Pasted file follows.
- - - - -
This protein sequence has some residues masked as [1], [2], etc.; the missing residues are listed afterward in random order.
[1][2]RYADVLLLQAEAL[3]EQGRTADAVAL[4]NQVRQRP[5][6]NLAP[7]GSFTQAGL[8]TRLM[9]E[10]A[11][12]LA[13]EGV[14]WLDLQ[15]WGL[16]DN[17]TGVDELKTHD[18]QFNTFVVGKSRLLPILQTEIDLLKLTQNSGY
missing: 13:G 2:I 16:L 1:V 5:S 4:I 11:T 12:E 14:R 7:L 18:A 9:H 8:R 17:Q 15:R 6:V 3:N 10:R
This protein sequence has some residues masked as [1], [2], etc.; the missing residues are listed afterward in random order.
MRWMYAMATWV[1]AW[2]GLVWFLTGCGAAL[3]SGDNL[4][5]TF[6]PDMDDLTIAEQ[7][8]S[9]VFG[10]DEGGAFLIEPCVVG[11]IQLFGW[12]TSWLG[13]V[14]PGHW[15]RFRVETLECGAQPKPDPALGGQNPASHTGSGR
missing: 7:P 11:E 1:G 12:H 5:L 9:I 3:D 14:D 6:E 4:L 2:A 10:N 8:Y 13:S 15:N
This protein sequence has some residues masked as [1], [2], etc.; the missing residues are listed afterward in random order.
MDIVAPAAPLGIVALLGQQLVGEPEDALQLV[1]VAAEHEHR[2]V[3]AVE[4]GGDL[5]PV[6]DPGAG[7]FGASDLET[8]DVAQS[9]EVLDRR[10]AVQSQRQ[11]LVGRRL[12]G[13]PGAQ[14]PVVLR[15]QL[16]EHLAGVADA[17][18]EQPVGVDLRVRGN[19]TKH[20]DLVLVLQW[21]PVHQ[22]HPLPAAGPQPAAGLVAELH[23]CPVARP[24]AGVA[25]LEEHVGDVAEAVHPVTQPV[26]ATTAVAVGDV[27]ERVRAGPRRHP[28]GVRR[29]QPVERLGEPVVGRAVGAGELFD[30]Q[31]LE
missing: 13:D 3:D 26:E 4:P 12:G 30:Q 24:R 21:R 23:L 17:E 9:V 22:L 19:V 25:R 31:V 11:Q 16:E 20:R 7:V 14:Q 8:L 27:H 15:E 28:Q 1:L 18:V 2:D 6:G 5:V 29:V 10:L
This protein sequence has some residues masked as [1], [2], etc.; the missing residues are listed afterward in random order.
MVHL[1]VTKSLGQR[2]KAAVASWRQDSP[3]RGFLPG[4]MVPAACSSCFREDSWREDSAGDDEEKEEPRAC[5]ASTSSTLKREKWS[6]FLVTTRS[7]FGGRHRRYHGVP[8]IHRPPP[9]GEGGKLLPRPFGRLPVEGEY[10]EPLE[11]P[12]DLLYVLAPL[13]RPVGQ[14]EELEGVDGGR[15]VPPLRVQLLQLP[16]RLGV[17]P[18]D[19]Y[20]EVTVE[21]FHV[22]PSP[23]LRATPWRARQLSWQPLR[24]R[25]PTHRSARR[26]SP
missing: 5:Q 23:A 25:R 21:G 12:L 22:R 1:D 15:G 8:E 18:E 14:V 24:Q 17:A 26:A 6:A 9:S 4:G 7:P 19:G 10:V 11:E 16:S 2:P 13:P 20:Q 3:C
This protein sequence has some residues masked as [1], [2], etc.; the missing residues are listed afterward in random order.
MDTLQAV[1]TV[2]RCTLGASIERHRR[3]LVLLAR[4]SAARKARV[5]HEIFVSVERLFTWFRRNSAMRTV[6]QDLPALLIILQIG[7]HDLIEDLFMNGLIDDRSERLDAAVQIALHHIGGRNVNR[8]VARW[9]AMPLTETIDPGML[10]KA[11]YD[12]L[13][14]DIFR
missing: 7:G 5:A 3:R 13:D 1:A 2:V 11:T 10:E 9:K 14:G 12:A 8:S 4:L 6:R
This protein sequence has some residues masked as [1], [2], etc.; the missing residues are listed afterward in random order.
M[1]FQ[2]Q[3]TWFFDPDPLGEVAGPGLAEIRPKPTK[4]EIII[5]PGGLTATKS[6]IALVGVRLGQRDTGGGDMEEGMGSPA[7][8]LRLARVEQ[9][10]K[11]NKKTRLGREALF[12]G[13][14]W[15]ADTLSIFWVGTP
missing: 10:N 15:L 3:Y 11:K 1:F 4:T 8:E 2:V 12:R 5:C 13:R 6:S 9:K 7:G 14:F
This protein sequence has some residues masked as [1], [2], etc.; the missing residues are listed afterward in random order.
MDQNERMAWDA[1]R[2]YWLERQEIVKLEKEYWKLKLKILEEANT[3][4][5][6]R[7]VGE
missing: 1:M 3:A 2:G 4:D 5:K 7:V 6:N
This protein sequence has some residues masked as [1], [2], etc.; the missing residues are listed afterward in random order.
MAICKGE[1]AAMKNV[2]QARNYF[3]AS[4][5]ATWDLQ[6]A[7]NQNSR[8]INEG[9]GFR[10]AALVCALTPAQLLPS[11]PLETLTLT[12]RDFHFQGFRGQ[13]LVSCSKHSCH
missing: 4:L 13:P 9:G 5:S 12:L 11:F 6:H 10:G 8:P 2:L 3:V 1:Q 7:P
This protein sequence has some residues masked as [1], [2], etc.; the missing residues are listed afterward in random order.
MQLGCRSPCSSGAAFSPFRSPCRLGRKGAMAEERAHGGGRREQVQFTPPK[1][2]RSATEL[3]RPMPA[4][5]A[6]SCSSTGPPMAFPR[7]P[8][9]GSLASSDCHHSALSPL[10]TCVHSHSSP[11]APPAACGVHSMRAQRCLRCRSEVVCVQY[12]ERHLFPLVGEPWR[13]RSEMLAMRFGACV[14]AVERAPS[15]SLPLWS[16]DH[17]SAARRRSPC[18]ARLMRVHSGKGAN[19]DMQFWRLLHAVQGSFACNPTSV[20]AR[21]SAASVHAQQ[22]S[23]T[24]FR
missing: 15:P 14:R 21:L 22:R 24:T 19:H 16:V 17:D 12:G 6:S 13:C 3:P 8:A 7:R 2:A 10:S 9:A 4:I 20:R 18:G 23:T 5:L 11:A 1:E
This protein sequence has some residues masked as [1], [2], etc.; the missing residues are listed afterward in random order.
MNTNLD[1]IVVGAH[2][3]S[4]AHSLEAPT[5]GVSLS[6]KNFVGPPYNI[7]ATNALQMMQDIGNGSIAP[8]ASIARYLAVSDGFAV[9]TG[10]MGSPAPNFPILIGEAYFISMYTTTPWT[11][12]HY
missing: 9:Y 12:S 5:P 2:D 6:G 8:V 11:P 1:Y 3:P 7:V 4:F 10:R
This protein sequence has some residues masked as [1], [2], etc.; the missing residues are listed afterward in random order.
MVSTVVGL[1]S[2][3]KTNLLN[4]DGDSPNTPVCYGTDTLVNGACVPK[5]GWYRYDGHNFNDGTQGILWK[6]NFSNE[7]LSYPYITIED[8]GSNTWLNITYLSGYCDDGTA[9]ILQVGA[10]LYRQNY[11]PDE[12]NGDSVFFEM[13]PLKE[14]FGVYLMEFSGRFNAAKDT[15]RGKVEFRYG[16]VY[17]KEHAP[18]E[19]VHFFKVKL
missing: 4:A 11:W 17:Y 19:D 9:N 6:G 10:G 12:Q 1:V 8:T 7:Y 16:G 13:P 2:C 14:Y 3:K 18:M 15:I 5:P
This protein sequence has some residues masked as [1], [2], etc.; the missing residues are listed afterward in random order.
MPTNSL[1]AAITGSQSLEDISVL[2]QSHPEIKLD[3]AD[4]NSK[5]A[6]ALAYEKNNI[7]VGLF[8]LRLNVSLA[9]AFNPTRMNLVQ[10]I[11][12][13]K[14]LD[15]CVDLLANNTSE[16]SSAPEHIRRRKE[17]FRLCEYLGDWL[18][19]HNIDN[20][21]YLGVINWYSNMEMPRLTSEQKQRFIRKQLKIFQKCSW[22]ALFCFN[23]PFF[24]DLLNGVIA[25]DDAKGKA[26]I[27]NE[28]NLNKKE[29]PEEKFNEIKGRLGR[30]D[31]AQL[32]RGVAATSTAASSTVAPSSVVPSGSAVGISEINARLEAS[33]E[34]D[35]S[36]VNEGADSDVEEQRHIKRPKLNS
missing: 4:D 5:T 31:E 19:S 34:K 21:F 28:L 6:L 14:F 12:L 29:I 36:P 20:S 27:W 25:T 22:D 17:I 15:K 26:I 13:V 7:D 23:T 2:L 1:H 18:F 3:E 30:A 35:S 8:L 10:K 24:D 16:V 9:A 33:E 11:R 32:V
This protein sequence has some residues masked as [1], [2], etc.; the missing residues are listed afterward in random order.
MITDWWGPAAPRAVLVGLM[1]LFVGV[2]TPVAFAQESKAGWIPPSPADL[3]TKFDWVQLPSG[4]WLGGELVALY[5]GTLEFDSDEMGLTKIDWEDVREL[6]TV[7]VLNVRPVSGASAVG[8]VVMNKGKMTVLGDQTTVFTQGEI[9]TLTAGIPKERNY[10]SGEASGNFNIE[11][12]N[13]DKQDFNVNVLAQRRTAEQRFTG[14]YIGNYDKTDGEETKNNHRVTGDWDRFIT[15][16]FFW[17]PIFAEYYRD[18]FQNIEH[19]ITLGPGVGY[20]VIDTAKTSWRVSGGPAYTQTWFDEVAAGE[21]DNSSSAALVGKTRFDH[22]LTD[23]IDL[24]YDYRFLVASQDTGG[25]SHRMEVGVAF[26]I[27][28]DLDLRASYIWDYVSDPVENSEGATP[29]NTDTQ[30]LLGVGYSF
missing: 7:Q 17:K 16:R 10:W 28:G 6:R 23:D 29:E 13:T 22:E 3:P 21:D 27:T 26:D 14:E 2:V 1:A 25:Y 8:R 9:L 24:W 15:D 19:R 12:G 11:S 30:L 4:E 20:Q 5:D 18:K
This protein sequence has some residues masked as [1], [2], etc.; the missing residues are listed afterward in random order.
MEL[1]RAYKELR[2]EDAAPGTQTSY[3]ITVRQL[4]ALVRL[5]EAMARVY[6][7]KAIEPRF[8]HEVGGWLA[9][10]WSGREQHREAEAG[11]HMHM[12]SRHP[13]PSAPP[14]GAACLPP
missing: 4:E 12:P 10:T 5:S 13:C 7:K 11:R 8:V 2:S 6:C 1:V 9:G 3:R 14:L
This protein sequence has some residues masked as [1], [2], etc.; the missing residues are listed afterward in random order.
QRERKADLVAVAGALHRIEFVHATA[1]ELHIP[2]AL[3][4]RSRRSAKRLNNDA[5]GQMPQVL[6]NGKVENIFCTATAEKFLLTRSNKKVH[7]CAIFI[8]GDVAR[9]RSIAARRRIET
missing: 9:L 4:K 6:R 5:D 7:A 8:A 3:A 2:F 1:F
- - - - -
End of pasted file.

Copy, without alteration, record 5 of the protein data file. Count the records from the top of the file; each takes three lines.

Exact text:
This protein sequence has some residues masked as [1], [2], etc.; the missing residues are listed afterward in random order.
MDTLQAV[1]TV[2]RCTLGASIERHRR[3]LVLLAR[4]SAARKARV[5]HEIFVSVERLFTWFRRNSAMRTV[6]QDLPALLIILQIG[7]HDLIEDLFMNGLIDDRSERLDAAVQIALHHIGGRNVNR[8]VARW[9]AMPLTETIDPGML[10]KA[11]YD[12]L[13][14]DIFR
missing: 7:G 5:A 3:R 13:D 1:A 2:V 11:T 10:E 9:K 14:G 12:A 8:S 4:L 6:R